Sunday 14 February 2010

Review: Precious: Based on the Novel Push by Sapphire

Year: 2009 (2010 UK release)
Director: Lee Daniels
Screenplay: Geoffrey Fletcher
Starring: Gabby Sidibe, Mo'Nique

Plot Synopsis is here

I write this review on Valentines Day, and while those who know what Precious is about may think it's an odd one to watch one such a day. I felt I needed something like this as other aspects of my life....aren't going so well. I needed something different, and not a cheesefest. Precious was that film. And while it sometimes has the whiff of a made for TV movie, it's solid screenplay, powerhouse performances and hard-hitting themes kept me watching.

Always controversial critic Armond White has derided the film as propaganda and bemoans the films daydream scenes as
"materialist fantasy as a universal motivation". I disagree. It's the situation it presents and the performances that Daniels squeezes out of the film are positioned as plain matter of fact. He argues that Precious a young girl who lives in a vicious cycle of welfare, is a walking stereotypical that at one point steals a bucket of fried chicken as some sort of final insult. That's a shame, because I feel he's missed the inflections in Mo'Nique's voice during her end monologue so affecting. I feel he also misses the fact that while the film portrayal of black American life is unflattering, it is one that IS taking place and while it may not be as OTT as shown here, they are facing pain just as harsh. To add to this these stereotypes that Mr White speak about do unfortunately exist, but they won't be watching Precious I tell you that. They will however, be giving into the hip-hop lifestyles that is being mentioned and broadcast on the MTV's and BET's of the world. Precious' daydreams suggest not a bland materialism that all blacks aspire to, but an outlook of life that many ONLY see. It's ugly and horrible to suggest but true. Unfortunately his review gives off the impression that there is a vast about of black people who live in a candy Cosby world who all wish to write wordy reviews for the New York Press. Not so.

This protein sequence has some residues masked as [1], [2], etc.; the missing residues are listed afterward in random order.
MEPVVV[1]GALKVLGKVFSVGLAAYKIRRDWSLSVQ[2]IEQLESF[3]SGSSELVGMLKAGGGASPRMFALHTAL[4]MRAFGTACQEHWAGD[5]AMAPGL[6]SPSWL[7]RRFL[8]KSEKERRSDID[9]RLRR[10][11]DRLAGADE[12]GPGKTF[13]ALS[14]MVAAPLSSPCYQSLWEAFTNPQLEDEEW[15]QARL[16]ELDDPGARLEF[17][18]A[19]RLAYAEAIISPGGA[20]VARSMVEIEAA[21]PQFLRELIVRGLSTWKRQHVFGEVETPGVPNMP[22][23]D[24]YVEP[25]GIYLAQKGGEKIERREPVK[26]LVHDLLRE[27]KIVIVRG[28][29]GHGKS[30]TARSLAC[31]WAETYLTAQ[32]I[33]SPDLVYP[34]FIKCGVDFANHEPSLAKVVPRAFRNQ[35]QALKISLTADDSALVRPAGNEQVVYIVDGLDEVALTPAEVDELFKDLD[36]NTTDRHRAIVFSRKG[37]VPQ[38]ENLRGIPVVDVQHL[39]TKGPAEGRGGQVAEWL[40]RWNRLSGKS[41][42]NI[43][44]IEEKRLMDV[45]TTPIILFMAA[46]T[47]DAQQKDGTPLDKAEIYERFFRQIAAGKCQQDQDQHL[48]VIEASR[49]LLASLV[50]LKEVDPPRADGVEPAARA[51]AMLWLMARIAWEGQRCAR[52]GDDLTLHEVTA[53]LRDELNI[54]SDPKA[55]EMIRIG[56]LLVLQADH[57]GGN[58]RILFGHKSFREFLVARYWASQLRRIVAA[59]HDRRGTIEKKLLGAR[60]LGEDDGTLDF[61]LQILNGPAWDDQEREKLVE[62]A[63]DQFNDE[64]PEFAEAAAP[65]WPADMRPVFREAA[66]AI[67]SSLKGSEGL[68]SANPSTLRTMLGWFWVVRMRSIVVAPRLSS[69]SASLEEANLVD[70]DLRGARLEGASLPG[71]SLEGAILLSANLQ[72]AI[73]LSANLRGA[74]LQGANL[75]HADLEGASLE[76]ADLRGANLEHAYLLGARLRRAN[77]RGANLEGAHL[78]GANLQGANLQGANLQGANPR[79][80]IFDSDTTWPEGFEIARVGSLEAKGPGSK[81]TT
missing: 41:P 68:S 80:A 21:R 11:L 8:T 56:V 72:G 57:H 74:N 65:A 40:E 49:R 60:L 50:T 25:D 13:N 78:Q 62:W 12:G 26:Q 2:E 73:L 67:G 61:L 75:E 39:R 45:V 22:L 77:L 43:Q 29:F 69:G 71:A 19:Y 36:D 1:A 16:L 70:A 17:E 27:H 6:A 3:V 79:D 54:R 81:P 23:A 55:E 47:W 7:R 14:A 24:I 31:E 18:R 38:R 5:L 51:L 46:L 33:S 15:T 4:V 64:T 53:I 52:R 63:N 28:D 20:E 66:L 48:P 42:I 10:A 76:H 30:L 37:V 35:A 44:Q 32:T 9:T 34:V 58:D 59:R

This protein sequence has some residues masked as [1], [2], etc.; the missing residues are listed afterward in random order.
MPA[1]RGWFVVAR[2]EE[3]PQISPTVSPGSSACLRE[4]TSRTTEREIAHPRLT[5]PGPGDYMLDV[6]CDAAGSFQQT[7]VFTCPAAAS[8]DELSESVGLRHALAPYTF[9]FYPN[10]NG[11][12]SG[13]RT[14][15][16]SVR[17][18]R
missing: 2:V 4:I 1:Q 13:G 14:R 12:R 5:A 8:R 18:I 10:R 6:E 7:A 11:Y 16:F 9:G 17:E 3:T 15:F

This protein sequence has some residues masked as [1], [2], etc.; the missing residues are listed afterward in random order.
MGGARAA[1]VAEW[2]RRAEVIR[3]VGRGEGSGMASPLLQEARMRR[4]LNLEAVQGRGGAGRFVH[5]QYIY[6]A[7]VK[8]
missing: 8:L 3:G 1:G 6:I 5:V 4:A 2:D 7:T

Daniel's film, while heavy-handed, is merely displaying the situation the best way a mainstream audience will absorb such material, much like a certain blue-skinned money spinner. Subtlety isn't the best way that America should handle it's race and welfare issues, it should be head on and Precious' hard hitting execution is an almost perfect way for display this.

Precious reminds us that while people are still talking about the era of change, there's still a huge amount of work needed to break the vicious cycle of poverty. It shows us that many embrace this lifestyle and don't wish to change soon. It's at times a difficult watch but not one without it's humor. Heart-wrenching scenes are balanced with moments that almost have a coroners type of humor to them. I then realized that what Daniel's doing is paralleling us with his lead character, giving us a chance to escape into a world of fantasy/humor with her at times. it makes perfect sense to do this because it is what people do. We watch certain movies to feel better and to laugh when we feel bad. Daniel's decision to combine both us and Precious is a strong idea and helped me swallow the bitterness the film sometimes brings.

But it's not just the themes and what the film is about which got me it's the mechanics of the film itself. It's no surprise that the novel was written by a former slam poet (Sapphire) because the films dialogue (particularly it's narration) has a wonderful rhythm to it. Daniel's performance is direct and straight to the point, as is the performances on show. It's hard not to admire the good work that is placed within the film. Kudos must go to the two turns delivered to Gabby Sidibe, Mo'Nique who give brave displays. Smaller roles by Mariah Carey and Lenny Kravitz are not cases of stunt casting, but well balanced and watchable parts.

I find it hard to see Precious getting any awards as there's films that I believe are stronger and I feel the academy will feel the same. It also struggles with it's plausibility at times (seriously SO much gets thrown at this poor girl). With all this said, with directors like John Singleton, Antoine Fuqua and F Gary Grey roaming in African American filmmaker limbo, Precious and Lee Daniels is a step in the right direction.

Hear me rave about this flick on the Cinematic Dramatic Podcast at Geek Planet Online